2 Streets of Toronto photos – dusk in the city

2 Streets of Toronto photos – dusk in the city

Finally, some new streets of Toronto photos. I was on a job downtown yesterday afternoon and thought, what a great chance to try out a few new techniques I’ve been reading about. I wasn’t disappointed.

The secret to improving is to keep reading and examining photos from accomplished photographers. I often tear apart components in a picture, trying to figure out what it is about that image that I find attractive. I love night photography – the warm, yellow glow coming from buildings, the changing colours of darkening sky, the way headlights streaks offer a sense of motion to the evening.  But it’s frustrating to capture. One site I’ve been studying made a recommendation that set all sorts of bells go off in my head.

Use the camera’s histogram.

I know I’ve read this before, and I use it extensively with Photoshop, but this time, it made resonated. Not sure why it did, but we’ll just enjoy the epiphany for a bit. I’ve prepared two of the photos to show. One I converted to black and white, the other I left in full colour.

Streets of Toronto photos

After setting up the tripod, I fussed with a number of settings and just watched the histogram bounce around. Adjustment, after adjustment and a couple of test shots and I was good to go.

Streets of Toronto photos showing Yonge street at night

Yonge near Front Street

This was fun. I found a good focus point and waited. Thank goodness for the remote clicker. Saved my hands from freezing off. This photo looked good in full colour, but the black and white brought out the mirror effect in the tall building. Instead of seeing just cars coming, my eye was drawn to reflections. I’m still working on the rest from this spot and will post more later in the week.

Toronto’s Hockey Hall of Fame

I’ve taken more photos of the Hockey Hall of Fame than I care to think about. It’s not easy to get. A lot is happening on that corner of Yonge and Front and that makes getting a good shot difficult. But, I have to say, this picture makes me happy.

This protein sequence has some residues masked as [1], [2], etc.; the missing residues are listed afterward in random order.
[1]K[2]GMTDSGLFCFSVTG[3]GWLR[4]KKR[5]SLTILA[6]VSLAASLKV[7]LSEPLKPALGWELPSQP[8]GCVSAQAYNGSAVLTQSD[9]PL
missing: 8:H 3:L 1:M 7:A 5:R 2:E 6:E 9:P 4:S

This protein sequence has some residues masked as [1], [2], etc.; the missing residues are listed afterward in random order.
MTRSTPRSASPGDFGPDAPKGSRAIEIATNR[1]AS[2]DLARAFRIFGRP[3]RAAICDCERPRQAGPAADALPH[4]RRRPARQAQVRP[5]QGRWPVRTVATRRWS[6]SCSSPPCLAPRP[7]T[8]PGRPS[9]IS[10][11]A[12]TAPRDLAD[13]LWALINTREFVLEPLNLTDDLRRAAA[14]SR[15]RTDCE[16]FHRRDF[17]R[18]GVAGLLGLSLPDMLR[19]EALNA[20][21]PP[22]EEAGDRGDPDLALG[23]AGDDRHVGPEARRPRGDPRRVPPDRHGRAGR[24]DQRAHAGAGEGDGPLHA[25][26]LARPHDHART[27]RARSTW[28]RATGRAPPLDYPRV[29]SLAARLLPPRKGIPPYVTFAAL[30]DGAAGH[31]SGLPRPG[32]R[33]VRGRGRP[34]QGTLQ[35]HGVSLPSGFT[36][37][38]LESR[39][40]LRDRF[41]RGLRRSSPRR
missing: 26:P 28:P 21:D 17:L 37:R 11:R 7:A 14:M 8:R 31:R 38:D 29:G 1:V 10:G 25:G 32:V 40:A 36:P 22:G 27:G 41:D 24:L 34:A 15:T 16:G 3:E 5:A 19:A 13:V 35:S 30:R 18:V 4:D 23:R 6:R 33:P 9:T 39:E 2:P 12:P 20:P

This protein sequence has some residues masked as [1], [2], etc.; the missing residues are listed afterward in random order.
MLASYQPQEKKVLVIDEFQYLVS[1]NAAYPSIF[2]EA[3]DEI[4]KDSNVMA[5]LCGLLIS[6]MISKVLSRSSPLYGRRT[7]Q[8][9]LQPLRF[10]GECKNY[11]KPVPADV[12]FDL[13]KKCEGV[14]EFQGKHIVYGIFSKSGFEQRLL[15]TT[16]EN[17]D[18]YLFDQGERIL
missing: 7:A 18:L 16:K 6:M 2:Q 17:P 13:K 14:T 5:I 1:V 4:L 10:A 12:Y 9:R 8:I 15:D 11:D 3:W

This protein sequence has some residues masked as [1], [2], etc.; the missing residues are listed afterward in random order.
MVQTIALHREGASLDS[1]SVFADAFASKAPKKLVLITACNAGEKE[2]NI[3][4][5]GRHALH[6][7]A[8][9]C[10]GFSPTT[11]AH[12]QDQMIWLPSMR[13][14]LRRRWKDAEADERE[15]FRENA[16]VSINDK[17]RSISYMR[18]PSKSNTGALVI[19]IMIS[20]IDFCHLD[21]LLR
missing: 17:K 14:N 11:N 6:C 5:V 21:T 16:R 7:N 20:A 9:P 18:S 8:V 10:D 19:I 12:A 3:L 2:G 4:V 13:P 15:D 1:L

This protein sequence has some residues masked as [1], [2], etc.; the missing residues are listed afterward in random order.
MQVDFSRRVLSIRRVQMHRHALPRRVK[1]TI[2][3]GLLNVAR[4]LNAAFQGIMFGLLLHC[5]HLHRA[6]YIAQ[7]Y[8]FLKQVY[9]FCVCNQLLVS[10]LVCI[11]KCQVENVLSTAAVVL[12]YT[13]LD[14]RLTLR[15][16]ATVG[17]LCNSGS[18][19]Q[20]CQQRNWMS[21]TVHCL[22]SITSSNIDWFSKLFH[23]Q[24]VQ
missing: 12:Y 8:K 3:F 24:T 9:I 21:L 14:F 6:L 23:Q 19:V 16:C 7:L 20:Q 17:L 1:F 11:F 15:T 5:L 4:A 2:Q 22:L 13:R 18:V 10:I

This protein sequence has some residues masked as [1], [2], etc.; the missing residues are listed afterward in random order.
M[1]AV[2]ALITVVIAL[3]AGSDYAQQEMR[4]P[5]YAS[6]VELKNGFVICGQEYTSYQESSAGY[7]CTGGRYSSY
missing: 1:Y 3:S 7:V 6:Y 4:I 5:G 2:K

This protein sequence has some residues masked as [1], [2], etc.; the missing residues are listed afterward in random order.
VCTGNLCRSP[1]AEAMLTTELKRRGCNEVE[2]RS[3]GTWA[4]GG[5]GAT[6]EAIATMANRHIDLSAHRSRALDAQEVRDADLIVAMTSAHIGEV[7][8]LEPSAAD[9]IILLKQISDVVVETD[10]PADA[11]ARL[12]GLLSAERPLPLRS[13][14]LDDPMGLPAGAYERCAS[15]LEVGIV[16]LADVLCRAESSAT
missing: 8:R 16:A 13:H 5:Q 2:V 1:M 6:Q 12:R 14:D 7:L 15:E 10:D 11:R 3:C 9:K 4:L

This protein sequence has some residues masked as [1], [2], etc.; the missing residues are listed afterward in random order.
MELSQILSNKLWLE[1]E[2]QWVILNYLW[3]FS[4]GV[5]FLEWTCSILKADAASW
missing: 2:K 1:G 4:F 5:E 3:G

Streets of Toronto photos - Hockey Hall of Fame from the outside

Hockey Hall of Fame with a truck whizzing by

This was epic. When I set up on the corner of Front and Yonge, suddenly the traffic evaporated. And I wanted to capture their lights. I waited and waited. Finally, cars and trucks appeared.

The warm yellows and deep blue came out so well in this series of shots. The building remained in focus and the street signs tie the photo together. I managed to capture the truck rushing by as well. I did a little happy dance on the street when I reviewed this one. So, yea, if you were down near the Hockey Hall of Fame last night and saw a small woman dancing around a tripod, that was me.

I shouldn’t be, but I’m surprised at the sharpness. It all boils down to using the tripod and watching the histogram. There were no blown highlights, so I had lots of room for adjustments in Lightroom. I think, this is the first set of photos I’ve taken that I’m truly proud of because of all the work I put into understanding the basics.

I have more photos to process, so check back later in the week for another round. Also, in March there will be a super moon, which is why I’m so hot on learning more. Fingers crossed the weather will cooperate.  Check out these earlier night shots I took in December and compare them to these new ones. Research & experimentation my friends. That’s the secret.

3 Toronto’s Skyline At Night Photos | Bitter Grounds Magazine

 

4 Construction site photos – Hardhats and diggers

4 Construction site photos – Hardhats and diggers

I love taking construction site photos. I was digging through my archive, looking for something interesting to share and remembered a series I took a few years back. St Clair W, here in Toronto, has had its share of building projects. I haven’t gone back to them lately to see the progress. Maybe when I stop feeling so lazy, I’ll check them out.

Learning to make do with a kit lens

Photo of a church on Avenue road undergoing a condo conversion

Church to condo conversion

I took this series in 2018 and didn’t do much with them. I did a better job than I thought on capturing the clouds. I had to do a little adjusting to bring out the brickworks and highlights, but other than that, this is the shot as it came out of my Canon. Not a clue how I managed to do it. The camera was still new and I just trying to master holding it steady. The details are outstanding. The photo is a little on the dark side, but when i tried to adjust lights and darks, the highlights blew out and destroyed the symmetry.  I like the light bouncing off the roof and windows. Without that, this would be a bit generic.

Occasionally I wistfully look at camera lenses and dream about buying them. I had budgeted to purchase a good quality lens, waffling between a 24mm lens or a pricier zoom lens but the lockdowns and mom’s death put the kibosh on that. Priorities changed.

After looking at these earlier photos, I’m not so disappointed. I need to continue working further with the basic kit lens and explore how I can get strong photos with it before obsessing about upgrading. It’s easy to get wrapped up chasing new hardware and neglect the basics. More attention is needed on gaining a stronger understanding of light and dark settings. Right now, taking a good photo is still hit and miss. Although I’ve progressed (despite the past few months idleness), there is so much more to master.